The $90m market cap stock is up 11% over the past month, and 211% year to date.

 

PRAIRIE MINING (ASX:PDZ)

(Up on no news)

Former coal minnow PDZ has done a full 180-degree swivel, dumping its fossil fuel focus in favour sexier, ‘new age’ metals like copper, nickel and PGMs. It is also changing its name to GreenX Metals.

The main game is some newly acquired ground in Greenland called ‘Arctic Rift’, where historical exploration results are indicative of an extensive mineral system “with potential to host world-class copper deposits”.

Greenland is increasingly recognised as one exploration’s final frontiers, as melting ice caps reveal more ground. All the big boys want a slice, PDZ says.

” A boat’s a boat, but the mystery box could be anything!” — Peter Griffin.

“Greenland is increasingly recognised as one of the last great mineral resource frontiers having recently attracted interest from Rio Tinto, Anglo American, DeBeers, Glencore, Trafigura, and IGO, as well as KoBold Metals who have joint ventured with Bluejay Mining to explore in Greenland for critical materials used in EVs,” it said October 6.

“KoBold is backed by Microsoft co-founder Bill Gates, Bloomberg founder Michael Bloomberg, Amazon founder Jeff Bezos, and Ray Dalio, founder of the world’s largest hedge fund Bridgewater Associates.”

The $61m market cap stock is up 4% over the past month, and 41% year-to-date. The company is looking to raise $4.6m to fund the Greenland acquisition and exploration into the new year.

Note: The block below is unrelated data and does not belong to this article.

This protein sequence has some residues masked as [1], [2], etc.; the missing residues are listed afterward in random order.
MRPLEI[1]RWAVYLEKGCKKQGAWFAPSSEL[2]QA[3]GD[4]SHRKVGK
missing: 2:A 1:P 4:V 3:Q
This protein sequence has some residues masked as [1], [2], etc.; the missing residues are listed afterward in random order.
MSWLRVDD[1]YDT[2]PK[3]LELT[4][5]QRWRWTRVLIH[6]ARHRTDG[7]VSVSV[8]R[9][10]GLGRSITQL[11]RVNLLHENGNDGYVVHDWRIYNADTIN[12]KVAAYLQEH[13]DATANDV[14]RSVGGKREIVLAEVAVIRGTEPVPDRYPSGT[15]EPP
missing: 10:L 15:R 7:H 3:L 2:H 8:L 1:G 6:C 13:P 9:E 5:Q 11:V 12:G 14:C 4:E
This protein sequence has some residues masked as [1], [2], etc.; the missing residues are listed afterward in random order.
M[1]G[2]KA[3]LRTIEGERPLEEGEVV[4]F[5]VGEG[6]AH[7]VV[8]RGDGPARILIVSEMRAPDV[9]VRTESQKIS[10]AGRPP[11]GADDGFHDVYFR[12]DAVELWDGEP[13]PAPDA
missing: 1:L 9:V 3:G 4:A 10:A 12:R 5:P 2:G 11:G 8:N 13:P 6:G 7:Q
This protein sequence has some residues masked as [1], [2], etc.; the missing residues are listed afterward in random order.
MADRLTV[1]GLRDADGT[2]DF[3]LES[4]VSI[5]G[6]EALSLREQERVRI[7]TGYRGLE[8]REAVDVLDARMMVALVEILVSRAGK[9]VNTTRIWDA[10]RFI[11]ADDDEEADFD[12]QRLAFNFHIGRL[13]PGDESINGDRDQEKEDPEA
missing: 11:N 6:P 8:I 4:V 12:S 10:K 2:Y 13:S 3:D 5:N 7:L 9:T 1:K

BLACK ROCK MINING (ASX:BKT)

POSCO-backed BKT wants to bring its advanced ‘Mahenge’ graphite project in Tanzania into production.

Mahenge’s 212 million tonne graphite resource makes it the fourth largest in the world. BKT says it has lowest peak capital expenditure per annual tonne of production of any development stage global graphite project and would enjoy a high AISC margin of 63.1% once in production.

The company has just completed a massive 500t pilot plant run – the largest ever, it says — to send to off for qualification (testing) to POSCO and potential customers in North America, Asia and Europe. This will ultimately support project financing, BKT says.

“Black Rock has delivered the largest customer qualification program in the graphite sector globally, that continues to demonstrate to the market that we have a high-quality commercial grade product,” BKT managing director John de Vries says.